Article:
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Fear Factor

By Tom Foster

Terrorist attacks … earthquakes, tornadoes, hurricanes and other natural disasters … a stock market crash … crime.

There’s much to fear in the modern world.  But what do Middle Americans fear most above all else?

An illness to themselves or a family member and a financial emergency or major expense closely rank as the top fears of people with household incomes of $35,000 to $150,000, according to the MassMutual Middle America Financial Security Study (Middle America Study)1.  The research shows that their anxiety stems in part from an overall lack of financial security.

The Middle America Study reports that two-thirds (66 percent) most fear an illness to themselves or a family member. The lower the household income, the greater the fear, with 73 percent of those with household incomes below $45,000 expressing the highest concern, eight points higher than those earning above $75,000, according to the study.

Meanwhile, 64 percent of those polled cite a financial emergency or major expense as what scares them the most. Two-thirds of lower-income households worry the most about a financial emergency compared to 61 percent of those with household incomes of $75,000 to $150,000.

Another financial fear – a downturn in the stock market – registers with 42 percent of Middle Americans who responded to the study. The differences are negligible between different household incomes.

There are much fewer concerns about scenarios such as a terrorist attack, natural disaster, a burglary or home invasion. Given the relatively low statistical probabilities of these events, Middle Americans are wise to focus on the greater likelihood of health or financial emergencies. Things they may be able to control.

Yet, few are doing enough to control their own financial destiny. Few are saving enough for a rainy day or retirement.

Only half of Middle America reports having enough cash on hand to cover a $5,000 emergency and one in five can’t cover a $500 expense, the study finds.  Nearly three in 10 (28 percent) of those with household incomes of less than $45,000 have virtually no savings.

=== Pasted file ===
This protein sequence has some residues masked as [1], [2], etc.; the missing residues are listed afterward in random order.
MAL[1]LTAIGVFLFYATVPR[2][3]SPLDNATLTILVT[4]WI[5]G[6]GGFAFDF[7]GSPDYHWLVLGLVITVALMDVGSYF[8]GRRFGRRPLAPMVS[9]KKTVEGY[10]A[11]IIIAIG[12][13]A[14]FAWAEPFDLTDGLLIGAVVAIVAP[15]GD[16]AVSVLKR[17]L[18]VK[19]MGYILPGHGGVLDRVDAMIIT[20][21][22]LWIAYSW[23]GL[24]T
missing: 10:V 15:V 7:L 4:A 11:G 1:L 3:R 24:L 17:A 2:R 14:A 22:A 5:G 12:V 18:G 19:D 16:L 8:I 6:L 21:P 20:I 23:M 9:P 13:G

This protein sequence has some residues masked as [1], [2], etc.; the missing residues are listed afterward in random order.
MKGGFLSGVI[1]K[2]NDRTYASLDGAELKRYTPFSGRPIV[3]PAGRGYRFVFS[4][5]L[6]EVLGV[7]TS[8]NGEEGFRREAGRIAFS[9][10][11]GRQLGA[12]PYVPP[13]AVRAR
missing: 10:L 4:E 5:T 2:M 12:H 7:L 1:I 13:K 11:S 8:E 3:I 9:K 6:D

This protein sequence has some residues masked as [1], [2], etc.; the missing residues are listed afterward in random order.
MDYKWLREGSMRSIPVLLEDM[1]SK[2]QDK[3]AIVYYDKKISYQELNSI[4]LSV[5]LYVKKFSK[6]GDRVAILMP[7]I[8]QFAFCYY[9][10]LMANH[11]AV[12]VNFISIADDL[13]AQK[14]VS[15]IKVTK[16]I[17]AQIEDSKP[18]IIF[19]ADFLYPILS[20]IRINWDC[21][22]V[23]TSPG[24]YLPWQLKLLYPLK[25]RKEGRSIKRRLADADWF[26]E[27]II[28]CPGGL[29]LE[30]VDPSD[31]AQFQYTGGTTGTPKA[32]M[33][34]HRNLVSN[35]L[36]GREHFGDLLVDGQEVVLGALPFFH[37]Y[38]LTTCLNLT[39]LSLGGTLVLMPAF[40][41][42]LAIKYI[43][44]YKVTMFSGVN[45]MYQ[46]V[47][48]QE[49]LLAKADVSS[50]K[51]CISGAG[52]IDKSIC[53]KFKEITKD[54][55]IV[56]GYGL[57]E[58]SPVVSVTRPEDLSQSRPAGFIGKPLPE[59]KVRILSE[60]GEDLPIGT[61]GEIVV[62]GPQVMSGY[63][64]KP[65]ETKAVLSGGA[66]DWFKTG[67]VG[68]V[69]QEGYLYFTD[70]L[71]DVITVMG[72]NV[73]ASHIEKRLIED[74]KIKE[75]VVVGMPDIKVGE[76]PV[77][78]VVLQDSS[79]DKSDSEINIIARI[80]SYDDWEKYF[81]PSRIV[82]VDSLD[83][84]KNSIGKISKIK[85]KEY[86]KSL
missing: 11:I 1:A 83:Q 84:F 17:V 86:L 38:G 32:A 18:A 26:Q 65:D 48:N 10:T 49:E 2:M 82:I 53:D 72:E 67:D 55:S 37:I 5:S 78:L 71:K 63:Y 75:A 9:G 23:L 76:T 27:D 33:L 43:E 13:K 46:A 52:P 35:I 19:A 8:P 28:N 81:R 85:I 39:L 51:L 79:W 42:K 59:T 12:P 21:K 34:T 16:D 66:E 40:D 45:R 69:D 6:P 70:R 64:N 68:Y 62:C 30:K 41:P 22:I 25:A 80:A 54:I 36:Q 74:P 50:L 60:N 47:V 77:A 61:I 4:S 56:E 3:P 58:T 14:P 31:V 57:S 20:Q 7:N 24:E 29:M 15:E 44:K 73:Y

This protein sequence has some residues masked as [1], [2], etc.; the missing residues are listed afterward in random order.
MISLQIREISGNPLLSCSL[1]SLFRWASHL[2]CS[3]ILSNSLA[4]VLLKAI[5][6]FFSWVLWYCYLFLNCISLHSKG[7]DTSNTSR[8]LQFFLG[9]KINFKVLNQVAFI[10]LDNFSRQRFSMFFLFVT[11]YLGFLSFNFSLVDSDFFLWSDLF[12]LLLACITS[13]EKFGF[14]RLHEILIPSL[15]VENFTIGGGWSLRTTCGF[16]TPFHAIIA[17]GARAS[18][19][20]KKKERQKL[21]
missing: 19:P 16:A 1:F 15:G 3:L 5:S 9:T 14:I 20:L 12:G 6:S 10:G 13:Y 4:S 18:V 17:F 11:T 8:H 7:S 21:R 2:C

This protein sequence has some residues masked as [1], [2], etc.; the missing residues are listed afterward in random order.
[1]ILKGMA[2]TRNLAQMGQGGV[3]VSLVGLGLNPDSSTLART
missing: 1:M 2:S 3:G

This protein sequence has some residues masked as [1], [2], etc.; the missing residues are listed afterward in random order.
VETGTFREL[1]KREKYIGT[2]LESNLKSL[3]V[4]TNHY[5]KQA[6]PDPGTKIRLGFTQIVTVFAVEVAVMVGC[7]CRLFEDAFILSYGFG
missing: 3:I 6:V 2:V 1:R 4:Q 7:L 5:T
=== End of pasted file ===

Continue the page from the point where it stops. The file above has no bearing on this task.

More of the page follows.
It’s no wonder why so many (seven in 10) report being unprepared for retirement. Yet, when experiencing a financial emergency, where does Middle America go for cash? All too often they dip into their meager retirement savings.

Overall, 14 percent report withdrawing or borrowing money from their 401(k) plan or other retirement savings to pay a $500 emergency. One in four tap their retirement savings if faced with an expense of $5,000 and the number goes up to 30 percent for those earning more than $75,000.

It’s far too high. While higher percentages of respondents would first look to other resources such as credit cards or going to family or friends, both of those alternatives come with costs of their own.

These research insights are particularly helpful for financial advisors who support retirement plans, especially when plan sponsors are looking for ways to help improve their employees’ retirement readiness.  You can’t improve retirement readiness if you boost 401(k) participation and contributions, only to see employees poach their savings for financial emergencies.

There are a variety of ways to encourage better financial habits. First, advisors should coordinate with their retirement plan provider’s education specialists to better educate and counsel participants. Incorporate money management suggestions and insights to help people better manage their finances, budget for expenses, set aside cash for emergencies, find money for savings, and avoid 401(k) withdrawals and loans. Often, making small sacrifices over time adds up to surprising savings.

Some employers are also willing to limit withdrawals and loans while some are not. If a plan sponsor is experiencing “leakage” from their 401(k), suggest they amend their plan document to restrict the number of loans or withdrawals allowed. Withdrawals can also be capped at a specific dollar amount.

Increasingly, employers are offering voluntary benefits to provide employees with access to cash and benefits when encountering a financial emergency. For instance, low-cost loans based on an individual employee’s financial ability to borrow money, an alternative to high-interest credit cards, are becoming more prevalent.

Benefits such as critical illness and accident insurance may cover medical expenses not covered by high-deductible healthcare insurance and emergency room visits, respectively. A single medical issue can more than pay for the cost of such coverage.

MassMutual’s research shows that Middle Americans’ greatest fears are both real and rational. If advisors and employers team up to make more financial education and resources available at the workplace, then the only thing that workers will have left to fear is fear itself.

E. Thomas Foster Jr. is Assistant Vice President, Strategic Relationships, for Massachusetts Mutual Life Insurance Co. (MassMutual).

12017 MassMutual Middle America Financial Security Study,